Both Skyfall and Cloud Atlas have been making waves in the Chinese media during the past few days, turning a spotlight on the notorious censors at the State Administration of Radio, Film and Television. They’ve also highlighted why, as my local contacts often refrain, doing business in China is never cut and dried.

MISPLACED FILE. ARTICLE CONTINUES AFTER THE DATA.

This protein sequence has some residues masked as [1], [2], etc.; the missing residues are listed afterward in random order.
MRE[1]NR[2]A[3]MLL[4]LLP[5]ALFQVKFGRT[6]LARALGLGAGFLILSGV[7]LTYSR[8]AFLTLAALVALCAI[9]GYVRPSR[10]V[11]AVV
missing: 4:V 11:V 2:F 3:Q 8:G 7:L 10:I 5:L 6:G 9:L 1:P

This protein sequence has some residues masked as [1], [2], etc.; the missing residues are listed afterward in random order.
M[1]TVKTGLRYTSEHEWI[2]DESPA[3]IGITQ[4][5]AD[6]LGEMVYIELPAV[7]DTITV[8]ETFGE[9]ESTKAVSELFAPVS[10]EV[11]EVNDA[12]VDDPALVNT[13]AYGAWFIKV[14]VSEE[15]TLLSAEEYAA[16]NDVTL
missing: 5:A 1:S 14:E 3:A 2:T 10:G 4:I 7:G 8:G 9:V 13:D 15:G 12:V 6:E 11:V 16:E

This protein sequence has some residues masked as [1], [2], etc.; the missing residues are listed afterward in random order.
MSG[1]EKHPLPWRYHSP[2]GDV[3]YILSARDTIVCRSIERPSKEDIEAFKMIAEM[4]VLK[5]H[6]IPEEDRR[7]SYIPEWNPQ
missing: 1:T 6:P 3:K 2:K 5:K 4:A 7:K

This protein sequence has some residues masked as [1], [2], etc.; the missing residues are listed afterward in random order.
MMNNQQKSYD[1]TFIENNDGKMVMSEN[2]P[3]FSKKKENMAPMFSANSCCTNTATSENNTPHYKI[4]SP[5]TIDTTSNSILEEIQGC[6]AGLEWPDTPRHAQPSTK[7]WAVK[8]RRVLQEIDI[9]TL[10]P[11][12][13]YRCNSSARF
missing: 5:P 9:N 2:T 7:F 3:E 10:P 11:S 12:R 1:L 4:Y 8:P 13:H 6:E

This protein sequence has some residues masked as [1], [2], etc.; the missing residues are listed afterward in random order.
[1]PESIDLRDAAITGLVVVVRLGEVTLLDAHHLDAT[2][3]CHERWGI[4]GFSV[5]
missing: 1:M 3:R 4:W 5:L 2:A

James Bond juggernaut Skyfall opened to $5.1M in China on Monday, almost three times the debut of Quantum Of Solace. The film, which prominently features the Shanghai skyline and shows off Macau in what could pass for a travel brochure, is understood to nevertheless have had some scenes modified ahead of release, the BBC reported. The shooting of a Chinese security guard is said to have been excised, and a mention of torture by Chinese security services is said to have been subtitled to remove the reference. Mathew Alderson, a Beijing-based partner at law firm Harris & Moure who specializes in entertainment, tells me that although he has not seen the Chinese version of Skyfall, the reported cuts are “fairly typical examples of censorship. The Chinese are inclined to remove anything that portrays them in a negative light. It could be something as obvious and simple as having Chinese security guards appear ineffective, or because they wouldn’t want people to get the idea that you can walk into some building in Shanghai, kill the guard and walk up to the top of the building… It gets down to a bunch of censors who make decisions based on what they regard as better representing the national prestige of China and directly, or indirectly, the prestige of the Party.”